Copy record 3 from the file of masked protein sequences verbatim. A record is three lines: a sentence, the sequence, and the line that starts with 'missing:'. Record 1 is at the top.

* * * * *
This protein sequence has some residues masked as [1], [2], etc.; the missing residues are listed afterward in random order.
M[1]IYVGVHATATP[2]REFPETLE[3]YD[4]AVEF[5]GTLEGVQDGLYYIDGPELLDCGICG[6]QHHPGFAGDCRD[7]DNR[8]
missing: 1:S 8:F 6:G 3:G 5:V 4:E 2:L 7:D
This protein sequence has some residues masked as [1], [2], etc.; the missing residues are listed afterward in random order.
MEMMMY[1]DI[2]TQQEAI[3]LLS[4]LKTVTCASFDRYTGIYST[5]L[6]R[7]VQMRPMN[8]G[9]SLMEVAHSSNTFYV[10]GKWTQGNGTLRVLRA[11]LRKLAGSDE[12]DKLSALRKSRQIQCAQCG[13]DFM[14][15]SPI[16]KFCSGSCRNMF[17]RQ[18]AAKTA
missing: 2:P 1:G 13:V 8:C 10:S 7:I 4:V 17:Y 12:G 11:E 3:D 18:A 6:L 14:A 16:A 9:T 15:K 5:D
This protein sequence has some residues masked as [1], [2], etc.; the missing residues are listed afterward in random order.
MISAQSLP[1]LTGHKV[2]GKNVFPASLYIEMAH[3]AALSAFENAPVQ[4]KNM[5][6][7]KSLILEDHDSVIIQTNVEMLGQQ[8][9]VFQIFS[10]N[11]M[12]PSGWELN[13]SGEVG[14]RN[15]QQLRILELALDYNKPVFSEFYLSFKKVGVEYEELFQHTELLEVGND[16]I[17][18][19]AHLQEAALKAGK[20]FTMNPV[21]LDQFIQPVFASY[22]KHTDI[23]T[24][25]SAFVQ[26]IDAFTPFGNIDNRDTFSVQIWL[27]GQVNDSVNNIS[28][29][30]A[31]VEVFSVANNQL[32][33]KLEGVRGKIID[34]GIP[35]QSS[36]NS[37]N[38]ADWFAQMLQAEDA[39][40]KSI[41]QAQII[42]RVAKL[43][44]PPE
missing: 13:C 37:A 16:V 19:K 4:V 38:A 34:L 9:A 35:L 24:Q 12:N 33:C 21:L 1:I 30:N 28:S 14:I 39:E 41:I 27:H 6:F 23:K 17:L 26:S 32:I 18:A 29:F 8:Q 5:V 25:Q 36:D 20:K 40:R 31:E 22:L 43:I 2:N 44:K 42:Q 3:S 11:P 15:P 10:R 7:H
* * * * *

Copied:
This protein sequence has some residues masked as [1], [2], etc.; the missing residues are listed afterward in random order.
MISAQSLP[1]LTGHKV[2]GKNVFPASLYIEMAH[3]AALSAFENAPVQ[4]KNM[5][6][7]KSLILEDHDSVIIQTNVEMLGQQ[8][9]VFQIFS[10]N[11]M[12]PSGWELN[13]SGEVG[14]RN[15]QQLRILELALDYNKPVFSEFYLSFKKVGVEYEELFQHTELLEVGND[16]I[17][18][19]AHLQEAALKAGK[20]FTMNPV[21]LDQFIQPVFASY[22]KHTDI[23]T[24][25]SAFVQ[26]IDAFTPFGNIDNRDTFSVQIWL[27]GQVNDSVNNIS[28][29][30]A[31]VEVFSVANNQL[32][33]KLEGVRGKIID[34]GIP[35]QSS[36]NS[37]N[38]ADWFAQMLQAEDA[39][40]KSI[41]QAQII[42]RVAKL[43][44]PPE
missing: 13:C 37:A 16:V 19:K 4:V 38:A 34:L 9:A 35:L 24:Q 12:N 33:C 21:L 1:I 30:N 28:S 14:I 39:E 41:I 27:H 6:F 23:K 17:L 26:S 32:I 18:A 29:F 8:Q 5:V 25:Q 36:D 20:K 40:R 31:E 22:L 43:I 2:N 44:K 42:Q 3:S 11:P 15:P 10:R 7:H